Translation as Rewriting in the Rendering of Classical Chinese Poetry: Pound’s Cathay


  • Viviana Mauro Ca’ Foscari University of Venice


Cathay, Chinese poetry, Ezra pound, rewriting, translation


The concept of translation as a form of rewriting, developed by André Lefevere, identifies translation as a textual adaptation based on a series of social and cultural factors. Therefore, the act of translating means rewriting a foreign text on the basis of local cultural and poetic norms. The purpose of this article is to apply the concept of rewriting in translation to the approach employed by Ezra Pound in his collection Cathay (1915), which has been chosen as a model to conceptualize the writer’s approach to the translation of Chinese texts. The first section of this article will focus on the different approaches employed in the translation of classical Chinese poems. Following a brief historical overview, two diametrically opposed translation methods developed at the turn of the 20th century, namely the Victorian method and Pound’s method, will be compared. The investigation on Pound’s translation methodology will be then discussed through the analysis of some of the poems included in Cathay. The findings of such analysis will allow for a deeper understanding of Pound’s method, and finally identify to what extent Pound translations (or rewritings) succeeded in painting a clear and unbiased picture of Chinese culture for his Western readers.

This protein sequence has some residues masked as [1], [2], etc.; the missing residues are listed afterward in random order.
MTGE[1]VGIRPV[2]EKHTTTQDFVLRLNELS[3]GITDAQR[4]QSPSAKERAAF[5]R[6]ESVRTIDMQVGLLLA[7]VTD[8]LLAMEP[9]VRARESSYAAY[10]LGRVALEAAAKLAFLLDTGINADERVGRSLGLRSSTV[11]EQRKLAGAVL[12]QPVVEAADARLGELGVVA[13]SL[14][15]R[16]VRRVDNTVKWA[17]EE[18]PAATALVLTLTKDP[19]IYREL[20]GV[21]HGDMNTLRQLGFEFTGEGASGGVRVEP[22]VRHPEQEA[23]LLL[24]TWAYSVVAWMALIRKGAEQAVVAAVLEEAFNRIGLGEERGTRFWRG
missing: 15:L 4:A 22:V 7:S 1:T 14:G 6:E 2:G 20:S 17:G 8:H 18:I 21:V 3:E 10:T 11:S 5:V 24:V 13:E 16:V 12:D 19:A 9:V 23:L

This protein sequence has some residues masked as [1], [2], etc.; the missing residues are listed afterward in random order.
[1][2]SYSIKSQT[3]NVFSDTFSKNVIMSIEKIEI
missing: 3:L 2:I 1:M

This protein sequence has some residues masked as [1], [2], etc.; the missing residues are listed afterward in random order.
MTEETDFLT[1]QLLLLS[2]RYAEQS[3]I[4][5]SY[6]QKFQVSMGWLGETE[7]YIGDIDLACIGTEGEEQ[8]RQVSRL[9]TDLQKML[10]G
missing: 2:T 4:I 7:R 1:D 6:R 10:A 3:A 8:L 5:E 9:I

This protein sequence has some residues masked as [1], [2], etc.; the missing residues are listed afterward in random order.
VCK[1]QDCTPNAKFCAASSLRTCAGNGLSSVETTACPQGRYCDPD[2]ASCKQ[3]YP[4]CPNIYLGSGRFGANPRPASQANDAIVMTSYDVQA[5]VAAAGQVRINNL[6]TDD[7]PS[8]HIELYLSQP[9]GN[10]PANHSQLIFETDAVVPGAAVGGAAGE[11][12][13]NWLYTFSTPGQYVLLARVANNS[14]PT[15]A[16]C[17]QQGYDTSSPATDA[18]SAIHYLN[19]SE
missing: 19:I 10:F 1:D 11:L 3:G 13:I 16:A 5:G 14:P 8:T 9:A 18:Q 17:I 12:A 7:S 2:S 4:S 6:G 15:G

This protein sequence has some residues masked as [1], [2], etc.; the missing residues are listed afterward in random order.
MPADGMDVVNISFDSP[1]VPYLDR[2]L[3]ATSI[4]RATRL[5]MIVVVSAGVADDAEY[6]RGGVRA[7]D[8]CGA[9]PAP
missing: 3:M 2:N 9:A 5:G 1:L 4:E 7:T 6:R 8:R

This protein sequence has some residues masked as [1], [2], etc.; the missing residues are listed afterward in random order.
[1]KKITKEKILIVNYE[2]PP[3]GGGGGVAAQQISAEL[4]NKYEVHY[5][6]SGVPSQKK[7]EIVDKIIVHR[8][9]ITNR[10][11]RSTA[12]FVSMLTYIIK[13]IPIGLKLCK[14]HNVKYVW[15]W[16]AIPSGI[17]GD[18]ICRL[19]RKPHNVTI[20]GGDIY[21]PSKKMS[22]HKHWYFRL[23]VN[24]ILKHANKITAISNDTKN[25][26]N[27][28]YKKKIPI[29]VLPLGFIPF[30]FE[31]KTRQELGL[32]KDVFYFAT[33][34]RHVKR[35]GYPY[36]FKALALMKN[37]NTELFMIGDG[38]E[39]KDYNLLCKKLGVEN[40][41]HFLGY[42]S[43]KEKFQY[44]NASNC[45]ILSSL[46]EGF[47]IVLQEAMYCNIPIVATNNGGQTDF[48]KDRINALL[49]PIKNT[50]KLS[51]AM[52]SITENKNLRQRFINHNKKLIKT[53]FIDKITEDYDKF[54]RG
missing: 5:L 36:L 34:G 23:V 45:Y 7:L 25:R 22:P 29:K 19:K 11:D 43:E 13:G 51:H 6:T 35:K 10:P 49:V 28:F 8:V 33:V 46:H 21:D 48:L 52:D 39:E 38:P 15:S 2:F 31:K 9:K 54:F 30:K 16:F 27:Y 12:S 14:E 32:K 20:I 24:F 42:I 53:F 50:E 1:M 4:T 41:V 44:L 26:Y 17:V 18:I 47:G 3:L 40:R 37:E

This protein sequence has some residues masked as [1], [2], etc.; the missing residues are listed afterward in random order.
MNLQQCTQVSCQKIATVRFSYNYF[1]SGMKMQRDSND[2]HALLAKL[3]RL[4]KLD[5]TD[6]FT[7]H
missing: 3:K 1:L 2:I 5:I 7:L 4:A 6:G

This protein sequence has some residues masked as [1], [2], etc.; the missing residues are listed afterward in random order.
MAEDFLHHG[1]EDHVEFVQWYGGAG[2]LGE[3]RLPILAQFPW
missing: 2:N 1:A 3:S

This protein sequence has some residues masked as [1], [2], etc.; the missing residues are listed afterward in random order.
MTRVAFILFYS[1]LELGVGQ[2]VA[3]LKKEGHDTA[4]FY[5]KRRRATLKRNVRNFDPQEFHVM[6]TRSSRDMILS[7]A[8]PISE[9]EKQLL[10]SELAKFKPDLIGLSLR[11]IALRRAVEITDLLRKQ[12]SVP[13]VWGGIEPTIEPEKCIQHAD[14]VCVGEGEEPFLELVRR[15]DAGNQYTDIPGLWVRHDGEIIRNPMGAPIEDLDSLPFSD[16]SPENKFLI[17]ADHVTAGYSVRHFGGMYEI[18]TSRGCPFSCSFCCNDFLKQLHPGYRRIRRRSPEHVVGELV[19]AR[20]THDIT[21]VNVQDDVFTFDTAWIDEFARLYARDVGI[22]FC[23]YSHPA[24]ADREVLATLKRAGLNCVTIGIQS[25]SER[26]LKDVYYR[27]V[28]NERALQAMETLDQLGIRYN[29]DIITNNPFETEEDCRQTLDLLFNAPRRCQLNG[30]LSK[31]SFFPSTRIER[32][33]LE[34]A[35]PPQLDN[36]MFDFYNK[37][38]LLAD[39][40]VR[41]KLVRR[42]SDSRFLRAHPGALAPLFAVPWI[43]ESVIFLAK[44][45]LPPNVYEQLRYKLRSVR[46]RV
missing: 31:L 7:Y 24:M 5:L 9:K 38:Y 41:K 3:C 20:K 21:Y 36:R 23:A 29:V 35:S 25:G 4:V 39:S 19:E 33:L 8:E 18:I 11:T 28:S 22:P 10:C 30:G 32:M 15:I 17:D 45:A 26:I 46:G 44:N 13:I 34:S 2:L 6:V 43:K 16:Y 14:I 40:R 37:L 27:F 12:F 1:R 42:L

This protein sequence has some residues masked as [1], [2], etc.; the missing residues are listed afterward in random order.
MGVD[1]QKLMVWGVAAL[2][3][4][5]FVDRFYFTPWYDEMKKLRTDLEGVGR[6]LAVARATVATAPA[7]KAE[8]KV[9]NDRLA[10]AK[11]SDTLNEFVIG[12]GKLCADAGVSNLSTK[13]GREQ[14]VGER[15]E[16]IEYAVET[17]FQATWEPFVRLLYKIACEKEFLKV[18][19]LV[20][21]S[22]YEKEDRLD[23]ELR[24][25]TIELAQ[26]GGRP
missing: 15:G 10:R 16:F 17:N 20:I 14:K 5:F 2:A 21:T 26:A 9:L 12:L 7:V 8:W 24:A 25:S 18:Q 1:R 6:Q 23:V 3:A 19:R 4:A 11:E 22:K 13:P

How to Cite

Mauro, V. (2022). Translation as Rewriting in the Rendering of Classical Chinese Poetry: Pound’s Cathay. TRANS-KATA: Journal of Language, Literature, Culture and Education, 2(2), 109–118. Retrieved from